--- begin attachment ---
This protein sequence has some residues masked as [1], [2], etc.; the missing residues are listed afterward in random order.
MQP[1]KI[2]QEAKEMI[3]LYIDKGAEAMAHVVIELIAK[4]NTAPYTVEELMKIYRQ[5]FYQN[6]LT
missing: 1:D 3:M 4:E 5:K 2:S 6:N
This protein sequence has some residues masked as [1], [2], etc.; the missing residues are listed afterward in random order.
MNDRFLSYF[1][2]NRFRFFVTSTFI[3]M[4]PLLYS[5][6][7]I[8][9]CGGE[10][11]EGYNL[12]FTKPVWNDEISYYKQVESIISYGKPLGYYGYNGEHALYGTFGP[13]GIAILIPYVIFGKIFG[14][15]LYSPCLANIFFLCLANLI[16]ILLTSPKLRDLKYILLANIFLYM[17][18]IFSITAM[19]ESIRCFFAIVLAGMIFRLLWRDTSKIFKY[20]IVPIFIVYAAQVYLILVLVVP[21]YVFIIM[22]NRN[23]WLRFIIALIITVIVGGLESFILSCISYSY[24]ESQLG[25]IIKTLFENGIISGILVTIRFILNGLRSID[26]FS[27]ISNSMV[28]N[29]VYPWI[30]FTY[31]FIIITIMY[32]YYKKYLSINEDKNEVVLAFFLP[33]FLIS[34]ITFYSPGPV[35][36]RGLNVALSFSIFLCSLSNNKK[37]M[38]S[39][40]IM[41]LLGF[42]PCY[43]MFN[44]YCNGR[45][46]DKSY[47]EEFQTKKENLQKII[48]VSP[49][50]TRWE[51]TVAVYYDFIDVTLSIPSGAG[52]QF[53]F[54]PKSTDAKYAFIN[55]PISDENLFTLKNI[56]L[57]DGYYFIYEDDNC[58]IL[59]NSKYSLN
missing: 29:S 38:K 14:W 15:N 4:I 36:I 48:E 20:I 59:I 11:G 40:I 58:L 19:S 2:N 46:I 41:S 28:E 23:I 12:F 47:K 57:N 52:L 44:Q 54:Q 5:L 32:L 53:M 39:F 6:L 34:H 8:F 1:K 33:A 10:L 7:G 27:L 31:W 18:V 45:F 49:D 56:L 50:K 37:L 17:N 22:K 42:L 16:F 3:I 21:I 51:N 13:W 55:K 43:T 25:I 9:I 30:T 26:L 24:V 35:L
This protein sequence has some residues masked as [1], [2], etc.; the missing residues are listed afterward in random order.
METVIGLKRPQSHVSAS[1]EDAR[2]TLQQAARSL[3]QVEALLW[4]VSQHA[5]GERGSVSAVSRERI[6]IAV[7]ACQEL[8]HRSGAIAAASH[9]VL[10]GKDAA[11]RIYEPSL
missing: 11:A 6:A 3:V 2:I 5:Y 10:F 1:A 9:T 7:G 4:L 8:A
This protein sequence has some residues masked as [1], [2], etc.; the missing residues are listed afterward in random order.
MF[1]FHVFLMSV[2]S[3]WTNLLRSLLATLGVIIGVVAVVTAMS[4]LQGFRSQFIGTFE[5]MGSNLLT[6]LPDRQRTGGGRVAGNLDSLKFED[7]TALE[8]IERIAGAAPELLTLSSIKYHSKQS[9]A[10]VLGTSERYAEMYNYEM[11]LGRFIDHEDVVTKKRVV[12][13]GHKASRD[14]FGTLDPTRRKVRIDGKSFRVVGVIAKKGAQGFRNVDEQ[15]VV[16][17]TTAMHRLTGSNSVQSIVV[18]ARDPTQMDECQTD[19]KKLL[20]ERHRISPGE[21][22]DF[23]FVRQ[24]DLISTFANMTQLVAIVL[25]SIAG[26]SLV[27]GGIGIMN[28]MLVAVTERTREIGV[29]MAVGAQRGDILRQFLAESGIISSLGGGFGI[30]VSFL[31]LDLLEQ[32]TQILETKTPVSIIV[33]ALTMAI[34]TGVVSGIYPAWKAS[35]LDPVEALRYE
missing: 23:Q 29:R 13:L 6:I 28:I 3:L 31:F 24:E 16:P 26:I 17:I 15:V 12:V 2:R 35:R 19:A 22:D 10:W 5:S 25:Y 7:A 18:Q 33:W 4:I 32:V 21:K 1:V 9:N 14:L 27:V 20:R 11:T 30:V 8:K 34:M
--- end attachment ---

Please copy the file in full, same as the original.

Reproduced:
This protein sequence has some residues masked as [1], [2], etc.; the missing residues are listed afterward in random order.
MQP[1]KI[2]QEAKEMI[3]LYIDKGAEAMAHVVIELIAK[4]NTAPYTVEELMKIYRQ[5]FYQN[6]LT
missing: 1:D 3:M 4:E 5:K 2:S 6:N
This protein sequence has some residues masked as [1], [2], etc.; the missing residues are listed afterward in random order.
MNDRFLSYF[1][2]NRFRFFVTSTFI[3]M[4]PLLYS[5][6][7]I[8][9]CGGE[10][11]EGYNL[12]FTKPVWNDEISYYKQVESIISYGKPLGYYGYNGEHALYGTFGP[13]GIAILIPYVIFGKIFG[14][15]LYSPCLANIFFLCLANLI[16]ILLTSPKLRDLKYILLANIFLYM[17][18]IFSITAM[19]ESIRCFFAIVLAGMIFRLLWRDTSKIFKY[20]IVPIFIVYAAQVYLILVLVVP[21]YVFIIM[22]NRN[23]WLRFIIALIITVIVGGLESFILSCISYSY[24]ESQLG[25]IIKTLFENGIISGILVTIRFILNGLRSID[26]FS[27]ISNSMV[28]N[29]VYPWI[30]FTY[31]FIIITIMY[32]YYKKYLSINEDKNEVVLAFFLP[33]FLIS[34]ITFYSPGPV[35][36]RGLNVALSFSIFLCSLSNNKK[37]M[38]S[39][40]IM[41]LLGF[42]PCY[43]MFN[44]YCNGR[45][46]DKSY[47]EEFQTKKENLQKII[48]VSP[49][50]TRWE[51]TVAVYYDFIDVTLSIPSGAG[52]QF[53]F[54]PKSTDAKYAFIN[55]PISDENLFTLKNI[56]L[57]DGYYFIYEDDNC[58]IL[59]NSKYSLN
missing: 29:S 38:K 14:W 15:N 4:I 36:I 48:E 20:I 59:I 11:G 40:I 58:L 19:S 2:N 46:I 41:S 28:E 23:I 12:F 47:K 57:N 52:L 44:Q 54:Q 5:L 32:L 53:M 39:F 6:L 34:H 8:F 1:K 33:A 10:L 7:G 27:L 31:W 18:V 45:F 49:D 56:L 50:K 37:L 17:N 22:K 42:L 16:F 3:I 21:I 51:N 13:W 55:K 43:T 25:I 9:I 30:T 26:L 24:V 35:L
This protein sequence has some residues masked as [1], [2], etc.; the missing residues are listed afterward in random order.
METVIGLKRPQSHVSAS[1]EDAR[2]TLQQAARSL[3]QVEALLW[4]VSQHA[5]GERGSVSAVSRERI[6]IAV[7]ACQEL[8]HRSGAIAAASH[9]VL[10]GKDAA[11]RIYEPSL
missing: 11:A 6:A 3:V 2:I 5:Y 10:F 1:A 9:T 7:G 4:L 8:A
This protein sequence has some residues masked as [1], [2], etc.; the missing residues are listed afterward in random order.
MF[1]FHVFLMSV[2]S[3]WTNLLRSLLATLGVIIGVVAVVTAMS[4]LQGFRSQFIGTFE[5]MGSNLLT[6]LPDRQRTGGGRVAGNLDSLKFED[7]TALE[8]IERIAGAAPELLTLSSIKYHSKQS[9]A[10]VLGTSERYAEMYNYEM[11]LGRFIDHEDVVTKKRVV[12][13]GHKASRD[14]FGTLDPTRRKVRIDGKSFRVVGVIAKKGAQGFRNVDEQ[15]VV[16][17]TTAMHRLTGSNSVQSIVV[18]ARDPTQMDECQTD[19]KKLL[20]ERHRISPGE[21][22]DF[23]FVRQ[24]DLISTFANMTQLVAIVL[25]SIAG[26]SLV[27]GGIGIMN[28]MLVAVTERTREIGV[29]MAVGAQRGDILRQFLAESGIISSLGGGFGI[30]VSFL[31]LDLLEQ[32]TQILETKTPVSIIV[33]ALTMAI[34]TGVVSGIYPAWKAS[35]LDPVEALRYE
missing: 23:Q 29:R 13:L 6:I 28:I 3:L 31:F 24:E 16:P 26:I 17:I 15:V 12:V 2:R 35:R 19:A 22:D 10:W 5:S 25:Y 7:A 18:Q 33:W 4:I 32:V 21:K 1:V 9:N 14:L 27:V 20:R 11:T 30:V 8:K 34:M